Parallel I/O performance is crucial to scientific applications on large-scale HPC systems. However, I/O load imbalance in the underlying distributed and shared storage systems can significantly reduce overall application performance. There are two conflicting challenges to mitigate this load imbalance:(i) optimizing the system-wide data placement to maximize the bandwidth advantages of distributed storage servers (i.e., allocating I/O resources efficiently across applications and job runs); and (ii) optimizing the client-centric data movement to minimize the I/O load request latency between clients and servers (i.e., allocating I/O resources efficiently in service to a single application and job run).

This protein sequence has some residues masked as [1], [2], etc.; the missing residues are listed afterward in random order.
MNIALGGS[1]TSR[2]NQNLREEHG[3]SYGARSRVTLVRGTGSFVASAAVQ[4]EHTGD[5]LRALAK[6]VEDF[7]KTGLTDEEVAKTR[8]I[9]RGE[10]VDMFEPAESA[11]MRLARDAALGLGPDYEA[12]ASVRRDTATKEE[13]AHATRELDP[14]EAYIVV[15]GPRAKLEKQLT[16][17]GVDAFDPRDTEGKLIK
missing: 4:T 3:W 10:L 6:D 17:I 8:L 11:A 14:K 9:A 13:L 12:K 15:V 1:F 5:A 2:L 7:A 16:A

This talk highlights the research journey towards a transparent, resource-aware load balancing framework in large-scale parallel file systems. The first part focuses on TAPP-IO, a client-based load balancing library, which relies on a tunable, weighted cost function of available storage system components. TAPP-IO transparently intercepts metadata operations during runtime and balances the workload over all available storage targets. The second part proposes iez an “end-to-end control plane” where clients transparently and adaptively write to a set of selected I/O servers to achieve a balanced data placement. The control plane leverages the real time load information for the global data placement on the distributed storage servers while the design model leverages trace-based optimization techniques to minimize the I/O load request latency between clients and servers.